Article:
Airfix 1/72 F-86F Sabre

KIT #: A82011
PRICE: $20.00 SRP
DECALS: Two Options
REVIEWER: Scott Van Aken
NOTES: Airfix club special with MiG-15


Considered by many to be the best looking early swept wing jet fighter, the F-86 was your typical North American Aviation aircraft. Like the P-51s, B-25s and T-6s designed and built by NAA, the Sabre was rugged, did exactly the job for which it was designed and more. It served with the USAF, ANG, and Reserves for well over 15 years. It also was primary equipment for many air forces throughout the world. Many still exist as warbirds and they are pretty much standard fare in many of the world's museums.

I like them not only because they are cool, but also because they are the first fighter jet I remember as a kid when my father was based at Wheelis AFB in Libya. That was also the only time I've ever seen them in operational use as other places we have lived were not fighter bases.

The F model of the F-86 was the most widely used variant, serving in Korea in both the fighter and fighter-bomber roles. This was the version most widely exported and the two nations who built the plane under license (Canada and Japan), based their aircraft on the F.

Molded very much like all of its new kits, the engraving may be a bit much for some, but most of us can deal with it OK. Four standard grey sprues and one clear one for the canopy and windscreen come in the now standard folded cardboard box. This one is made in India so Hornby is still spreading the manufacturing.

So let us get the the straight Sabre bits. This one has a 6-3 non-slatted wing with a fence. Sabre people realize that pretty much it is the wing that determines the accuracy of the markings to be used. Heaven forbid that some one put slatted wing Sabre markings on a fixed wing F-86. Heads will roll, I tell you!. The kit has a nice cockpit which includes a pilot figure. No harness on the bang seat which is pretty much like the real thing, only much simplified. Decals for instruments, which is OK in this scale. An intake section is included with the upper piece having '3 Grams' engraved on it. Now this means that 3 grams of weight is needed.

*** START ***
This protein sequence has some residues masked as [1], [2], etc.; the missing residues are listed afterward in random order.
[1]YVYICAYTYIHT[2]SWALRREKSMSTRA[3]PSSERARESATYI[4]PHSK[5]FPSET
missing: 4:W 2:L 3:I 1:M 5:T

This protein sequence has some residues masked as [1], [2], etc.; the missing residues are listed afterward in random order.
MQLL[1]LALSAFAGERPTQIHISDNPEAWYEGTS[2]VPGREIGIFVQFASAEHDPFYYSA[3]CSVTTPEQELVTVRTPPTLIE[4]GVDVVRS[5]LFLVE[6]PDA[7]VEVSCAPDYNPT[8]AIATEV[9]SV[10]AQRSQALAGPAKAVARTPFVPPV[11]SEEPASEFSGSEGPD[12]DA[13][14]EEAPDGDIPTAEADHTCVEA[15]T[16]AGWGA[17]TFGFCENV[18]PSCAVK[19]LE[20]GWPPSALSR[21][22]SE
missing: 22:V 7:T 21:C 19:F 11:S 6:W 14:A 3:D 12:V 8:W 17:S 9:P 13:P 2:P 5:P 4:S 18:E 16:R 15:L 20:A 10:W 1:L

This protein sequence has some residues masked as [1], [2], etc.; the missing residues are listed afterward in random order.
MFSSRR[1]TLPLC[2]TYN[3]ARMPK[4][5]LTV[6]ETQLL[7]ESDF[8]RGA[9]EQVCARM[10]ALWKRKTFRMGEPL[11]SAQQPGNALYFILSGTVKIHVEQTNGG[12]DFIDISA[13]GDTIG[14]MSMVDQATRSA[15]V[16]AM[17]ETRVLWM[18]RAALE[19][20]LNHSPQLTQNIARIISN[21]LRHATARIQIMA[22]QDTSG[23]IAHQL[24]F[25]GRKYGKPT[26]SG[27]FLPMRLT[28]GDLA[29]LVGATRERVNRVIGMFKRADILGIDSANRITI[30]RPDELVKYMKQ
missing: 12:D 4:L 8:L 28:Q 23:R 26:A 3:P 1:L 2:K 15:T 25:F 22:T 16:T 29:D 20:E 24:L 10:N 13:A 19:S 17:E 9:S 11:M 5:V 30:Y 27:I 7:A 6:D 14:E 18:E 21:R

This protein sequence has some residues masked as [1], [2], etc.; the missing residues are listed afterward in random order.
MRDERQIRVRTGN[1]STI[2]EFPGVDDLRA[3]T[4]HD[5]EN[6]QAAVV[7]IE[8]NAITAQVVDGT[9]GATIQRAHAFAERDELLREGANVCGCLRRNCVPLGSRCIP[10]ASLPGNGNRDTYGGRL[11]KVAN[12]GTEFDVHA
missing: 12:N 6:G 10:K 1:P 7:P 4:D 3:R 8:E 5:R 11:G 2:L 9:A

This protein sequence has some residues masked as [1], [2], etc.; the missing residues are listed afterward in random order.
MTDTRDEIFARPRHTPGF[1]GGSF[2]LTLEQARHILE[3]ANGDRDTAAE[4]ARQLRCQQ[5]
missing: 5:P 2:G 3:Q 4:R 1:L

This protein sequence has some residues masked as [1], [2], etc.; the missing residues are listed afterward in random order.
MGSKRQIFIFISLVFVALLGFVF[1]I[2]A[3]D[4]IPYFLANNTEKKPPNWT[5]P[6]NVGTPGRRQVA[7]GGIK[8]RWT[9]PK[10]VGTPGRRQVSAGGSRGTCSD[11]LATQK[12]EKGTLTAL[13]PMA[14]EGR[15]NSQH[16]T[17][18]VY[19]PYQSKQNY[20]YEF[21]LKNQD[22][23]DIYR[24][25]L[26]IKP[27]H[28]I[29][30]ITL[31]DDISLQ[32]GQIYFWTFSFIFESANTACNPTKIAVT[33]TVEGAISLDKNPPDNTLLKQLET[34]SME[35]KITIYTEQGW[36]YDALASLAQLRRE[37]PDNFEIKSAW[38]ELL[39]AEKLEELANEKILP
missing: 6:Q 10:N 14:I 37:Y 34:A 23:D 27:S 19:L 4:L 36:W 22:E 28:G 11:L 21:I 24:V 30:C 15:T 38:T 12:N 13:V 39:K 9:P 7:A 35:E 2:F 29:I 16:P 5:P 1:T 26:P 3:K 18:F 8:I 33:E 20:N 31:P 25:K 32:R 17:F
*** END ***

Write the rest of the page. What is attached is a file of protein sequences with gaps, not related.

The wing can have pylons added to the inner section for the use of bombs if one so wishes. Now I'm not sure if the USAF version is the fighter bomber -35 or not, but in this scale, it probably doesn't matter and those wanting to use the pylons and bombs will need to do a bit of research if accuracy is important. The kit has well done landing gear with flattened tires included and two styles of nose wheel. There are separate 'gear up' gear doors with additional reinforcement to allow them to be easily installed, a nice touch. The same goes for the separate speed brakes; a closed option is given. It will be interesting to see if the molding is such that these brakes are properly drooped down when open. In addition to the bombs, the standard early drop tanks are provided for the outer stations. This is topped by a two piece canopy/windscreen that can be posed open if one wishes.  

Kit instructions are well drawn with the usual Humbrol paint numbers in place of real paint names except for the camo and markings guide where the colors used on the outside are identified. Since this was part of a double kit boxing, there is only one markings option for the Sabre. That is for 'Little Rita', the aircraft of Dick Geiger of the 16 FIS in late 1952. Decals are well printed and include not only the Korean War bands but a mass of data markings. I should note that the sheet has the correct North American applied curved font.

First thing I did on this one was to cut the wings and drop tanks away from the sprues. This got rid of two sprue frames and provided more space in the box I was using. Did the same with the fuselage halves. I then did some on-the-sprue painting as it is often easier to do than holding tiny pieces when they are painted. Something to keep in mind on Sabres is that the various wells (landing gear and speed brake) were chromate green. The actual doors themselves were unpainted metal on the 'inside'.

While the paint was drying, I assembled the drop tanks. One of the halves has a small lip around it and naturally, the sprue gate flows into it. This is fairly easy to deal with if you have a low speed motor tool. Some careful grinding will leave this lip intact without gouging the surrounding tank. Also bear in mind that Airfix plastic is rather soft so it is easy to oversand. Use the finest grade you have that will get the job done.

The intake halves were glued together and after applying the decals to the side consoles of the cockpit tub, that was glued to the intake assembly after putting a small weight in a hollow that is there. The kit seat is little more than a general shape so if you want a more interesting 'pit, get a resin one with a decent seat. I painted the seat head rest red and the 'cushions' with khaki.

After gluing all the bits into the cockpit, I installed it into a fuselage half. One needs to ensure it is not pushed too far to one side, so temporarily taping the other fuselage half will assist in this and in getting the tailpipe assembly properly aligned. When those have dried, I cut off a section of lead, folded it, weighed it to make sure it was at least 3 grams, and installed it above the intake. I then trimmed away the little step on the underside of the exhaust section as it isn't supposed to be there. With that done, the canopy base piece was slid in place and the halves closed. I also attached the nose section at this time.